Senate gets ready for College Government Ideafest
College Government (CG) will host Ideafest, formerly known as Hackathon, next Monday, Oct. 27 in Tishman Commons. The event is open to the entire campus community and is structured as a brainstorming session. Over dinner, Senators and students together will brainstorm ideas for potential College Government projects that could be completed by the end of this year. Then, groups will be given three minutes to pitch their idea and the projects will be voted. Funding will be distributed to projects until the money runs out. There is a $500 funding cap per approved project. The event will begin with a talk by Boston City Councilor Michelle Wu, who will share her experiences with leadership and working in local government.
Sharon Bort presents on sustainability and recycling
Newly appointed Sustainability Coordinator Sharon Bort spoke at Senate this Monday on the importance of recycling on campus and encouraged all senators and student leaders get involved. She commented that anything that can’t be crumpled in the hand, with the exception of paper, is recyclable. She hopes to have an ultimate recycling guide on the website in the near future. Bort also discussed brainstorming additional ideas to promote sustainability around campus, mentioning the Class of 1957 green fund meant to support sustainability projects. She reminded all members of the community that the sustainability survey is still up on the website and encouraged students and especially faculty to respond. Bort said that there had been good responses from students but a lack of replies from faculty.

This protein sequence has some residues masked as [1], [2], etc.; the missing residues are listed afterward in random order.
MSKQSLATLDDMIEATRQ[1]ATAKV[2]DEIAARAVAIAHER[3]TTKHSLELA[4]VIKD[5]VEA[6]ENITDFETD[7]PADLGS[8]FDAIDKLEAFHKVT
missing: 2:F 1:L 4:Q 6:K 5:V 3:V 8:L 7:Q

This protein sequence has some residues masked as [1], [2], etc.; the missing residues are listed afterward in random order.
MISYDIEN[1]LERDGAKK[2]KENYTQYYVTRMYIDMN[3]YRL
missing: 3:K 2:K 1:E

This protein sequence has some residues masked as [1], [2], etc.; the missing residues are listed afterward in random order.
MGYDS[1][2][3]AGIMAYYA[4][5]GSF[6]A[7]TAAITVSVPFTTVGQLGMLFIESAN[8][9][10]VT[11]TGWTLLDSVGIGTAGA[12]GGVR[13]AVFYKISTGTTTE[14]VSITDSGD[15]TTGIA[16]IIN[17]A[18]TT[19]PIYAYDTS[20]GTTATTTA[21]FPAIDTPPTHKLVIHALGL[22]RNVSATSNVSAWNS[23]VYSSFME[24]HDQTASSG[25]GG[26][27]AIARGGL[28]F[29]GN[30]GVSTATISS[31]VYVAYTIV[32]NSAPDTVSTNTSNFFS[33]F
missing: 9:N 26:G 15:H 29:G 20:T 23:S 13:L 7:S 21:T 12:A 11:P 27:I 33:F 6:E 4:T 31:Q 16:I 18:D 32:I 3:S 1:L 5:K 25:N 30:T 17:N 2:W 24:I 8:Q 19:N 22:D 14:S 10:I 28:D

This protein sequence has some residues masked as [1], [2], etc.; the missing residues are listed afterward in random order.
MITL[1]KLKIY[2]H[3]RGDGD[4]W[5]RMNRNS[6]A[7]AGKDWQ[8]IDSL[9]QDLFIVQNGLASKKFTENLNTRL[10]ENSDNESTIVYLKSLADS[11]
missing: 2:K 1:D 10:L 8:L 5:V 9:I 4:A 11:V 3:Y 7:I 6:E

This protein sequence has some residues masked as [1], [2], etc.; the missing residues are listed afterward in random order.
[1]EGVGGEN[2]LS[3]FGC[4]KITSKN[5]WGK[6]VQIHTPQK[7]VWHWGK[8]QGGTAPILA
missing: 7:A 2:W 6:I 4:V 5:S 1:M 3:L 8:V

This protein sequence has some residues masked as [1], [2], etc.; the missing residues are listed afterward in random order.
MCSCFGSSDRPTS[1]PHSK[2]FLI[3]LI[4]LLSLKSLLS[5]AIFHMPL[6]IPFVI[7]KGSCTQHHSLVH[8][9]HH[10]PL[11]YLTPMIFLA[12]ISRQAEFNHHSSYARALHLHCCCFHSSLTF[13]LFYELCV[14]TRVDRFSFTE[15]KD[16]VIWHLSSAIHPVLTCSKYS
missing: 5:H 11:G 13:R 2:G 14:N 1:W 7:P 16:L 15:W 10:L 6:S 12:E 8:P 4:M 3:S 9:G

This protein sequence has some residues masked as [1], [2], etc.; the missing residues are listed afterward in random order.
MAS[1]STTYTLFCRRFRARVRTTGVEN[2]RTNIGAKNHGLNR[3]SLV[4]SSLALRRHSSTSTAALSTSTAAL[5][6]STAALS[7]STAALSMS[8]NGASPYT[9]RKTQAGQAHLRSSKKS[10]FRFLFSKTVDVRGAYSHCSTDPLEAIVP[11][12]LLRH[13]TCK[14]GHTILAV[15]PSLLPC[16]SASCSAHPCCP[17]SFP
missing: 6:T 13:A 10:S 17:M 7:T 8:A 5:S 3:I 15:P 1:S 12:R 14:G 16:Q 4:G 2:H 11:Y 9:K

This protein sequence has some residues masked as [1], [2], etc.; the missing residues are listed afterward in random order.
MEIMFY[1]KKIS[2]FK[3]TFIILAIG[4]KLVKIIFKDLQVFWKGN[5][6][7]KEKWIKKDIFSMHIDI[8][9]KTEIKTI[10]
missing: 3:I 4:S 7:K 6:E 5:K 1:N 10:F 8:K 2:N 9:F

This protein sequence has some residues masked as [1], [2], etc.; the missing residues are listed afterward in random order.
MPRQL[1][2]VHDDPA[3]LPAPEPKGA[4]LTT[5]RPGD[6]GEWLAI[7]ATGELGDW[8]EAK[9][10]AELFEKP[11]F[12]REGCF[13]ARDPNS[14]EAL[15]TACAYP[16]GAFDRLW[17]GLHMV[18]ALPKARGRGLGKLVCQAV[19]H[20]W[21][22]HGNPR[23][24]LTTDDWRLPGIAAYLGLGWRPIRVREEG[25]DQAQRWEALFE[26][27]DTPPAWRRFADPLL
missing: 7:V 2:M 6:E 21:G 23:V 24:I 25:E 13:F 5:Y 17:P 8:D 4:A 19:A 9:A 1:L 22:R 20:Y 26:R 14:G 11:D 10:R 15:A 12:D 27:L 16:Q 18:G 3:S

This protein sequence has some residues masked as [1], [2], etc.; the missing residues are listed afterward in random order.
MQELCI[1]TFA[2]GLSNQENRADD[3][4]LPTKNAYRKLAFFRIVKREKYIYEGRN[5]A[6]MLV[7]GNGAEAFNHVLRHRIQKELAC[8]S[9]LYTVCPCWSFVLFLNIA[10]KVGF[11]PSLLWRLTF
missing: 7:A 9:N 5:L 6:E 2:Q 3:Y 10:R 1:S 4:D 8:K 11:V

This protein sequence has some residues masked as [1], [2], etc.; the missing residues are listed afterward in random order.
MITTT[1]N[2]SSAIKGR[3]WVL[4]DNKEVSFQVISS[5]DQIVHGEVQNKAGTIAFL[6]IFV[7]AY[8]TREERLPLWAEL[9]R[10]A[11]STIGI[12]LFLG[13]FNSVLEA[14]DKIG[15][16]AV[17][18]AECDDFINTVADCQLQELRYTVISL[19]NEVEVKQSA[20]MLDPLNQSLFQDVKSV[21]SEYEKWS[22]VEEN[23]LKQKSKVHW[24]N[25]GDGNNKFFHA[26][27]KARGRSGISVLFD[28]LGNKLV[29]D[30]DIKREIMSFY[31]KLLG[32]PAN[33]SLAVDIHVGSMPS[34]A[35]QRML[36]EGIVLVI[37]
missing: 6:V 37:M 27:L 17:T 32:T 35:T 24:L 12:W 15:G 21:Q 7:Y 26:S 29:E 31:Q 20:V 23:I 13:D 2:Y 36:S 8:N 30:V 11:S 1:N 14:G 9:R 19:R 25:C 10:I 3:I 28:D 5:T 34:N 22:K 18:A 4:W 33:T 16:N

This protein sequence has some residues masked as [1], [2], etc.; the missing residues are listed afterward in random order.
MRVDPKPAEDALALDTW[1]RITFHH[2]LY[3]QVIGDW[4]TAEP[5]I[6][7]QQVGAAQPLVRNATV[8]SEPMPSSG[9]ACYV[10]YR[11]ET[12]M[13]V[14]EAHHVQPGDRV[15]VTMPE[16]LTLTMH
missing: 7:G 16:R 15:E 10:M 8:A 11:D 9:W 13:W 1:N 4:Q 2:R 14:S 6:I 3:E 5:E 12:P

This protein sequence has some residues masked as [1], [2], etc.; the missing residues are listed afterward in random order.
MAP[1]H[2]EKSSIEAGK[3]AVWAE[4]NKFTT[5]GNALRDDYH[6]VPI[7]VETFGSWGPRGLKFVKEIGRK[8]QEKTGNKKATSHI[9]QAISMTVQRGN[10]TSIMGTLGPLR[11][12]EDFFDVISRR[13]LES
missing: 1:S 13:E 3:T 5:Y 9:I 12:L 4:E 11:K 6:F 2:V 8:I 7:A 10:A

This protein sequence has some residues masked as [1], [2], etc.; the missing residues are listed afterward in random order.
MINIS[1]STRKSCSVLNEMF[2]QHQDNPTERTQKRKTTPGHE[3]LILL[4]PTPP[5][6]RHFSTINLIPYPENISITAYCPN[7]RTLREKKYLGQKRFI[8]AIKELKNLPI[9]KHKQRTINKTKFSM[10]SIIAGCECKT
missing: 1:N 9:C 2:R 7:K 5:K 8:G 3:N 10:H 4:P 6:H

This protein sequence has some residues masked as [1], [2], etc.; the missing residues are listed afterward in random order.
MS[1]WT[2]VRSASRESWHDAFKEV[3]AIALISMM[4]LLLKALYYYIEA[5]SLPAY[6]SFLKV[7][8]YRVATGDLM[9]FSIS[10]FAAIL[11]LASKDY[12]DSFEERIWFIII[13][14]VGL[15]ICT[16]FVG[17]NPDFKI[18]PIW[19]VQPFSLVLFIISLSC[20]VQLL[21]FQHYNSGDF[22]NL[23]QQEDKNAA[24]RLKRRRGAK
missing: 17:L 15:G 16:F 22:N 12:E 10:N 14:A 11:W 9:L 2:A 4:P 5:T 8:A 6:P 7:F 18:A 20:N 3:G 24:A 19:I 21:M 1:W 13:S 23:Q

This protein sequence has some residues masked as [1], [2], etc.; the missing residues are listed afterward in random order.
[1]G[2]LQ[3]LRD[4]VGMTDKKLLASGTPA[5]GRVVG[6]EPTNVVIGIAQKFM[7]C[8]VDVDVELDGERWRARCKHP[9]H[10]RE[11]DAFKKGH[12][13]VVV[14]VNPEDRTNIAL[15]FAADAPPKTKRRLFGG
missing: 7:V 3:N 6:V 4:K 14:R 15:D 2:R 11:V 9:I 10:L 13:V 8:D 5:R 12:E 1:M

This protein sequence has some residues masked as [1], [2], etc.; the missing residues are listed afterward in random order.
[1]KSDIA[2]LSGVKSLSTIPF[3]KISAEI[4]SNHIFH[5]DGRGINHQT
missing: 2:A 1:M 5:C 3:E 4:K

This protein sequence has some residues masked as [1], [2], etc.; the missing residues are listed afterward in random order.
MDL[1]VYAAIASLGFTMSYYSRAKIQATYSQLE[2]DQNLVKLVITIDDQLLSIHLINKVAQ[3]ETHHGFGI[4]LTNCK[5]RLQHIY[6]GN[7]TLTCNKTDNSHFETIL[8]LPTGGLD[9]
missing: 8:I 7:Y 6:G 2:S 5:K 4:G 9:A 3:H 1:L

Laura Till discusses work study and jobs on campus
Laura Till, assistant director of Student Financial Services (SFS), spoke about the work-study structure at Wellesley during Senate on Monday. She stated that 60 percent of all students working on campus are on work-study, while 40 percent are on casual wage. The percentage of students on casual wage is greater than some peer institutions who do not allow students without work-study to obtain jobs on campus. Till revealed that Wellesley tends to overaward work study since only one-third of the funds awarded are actually used by students. Students on the work-study program have priority for on-campus jobs, but are not guaranteed employment. Returning students are able to be rehired by their respective departments even if they are no longer on work-study. Till hopes to become more accessible and have better programs to reach out to first-year students before they arrive on campus in the fall.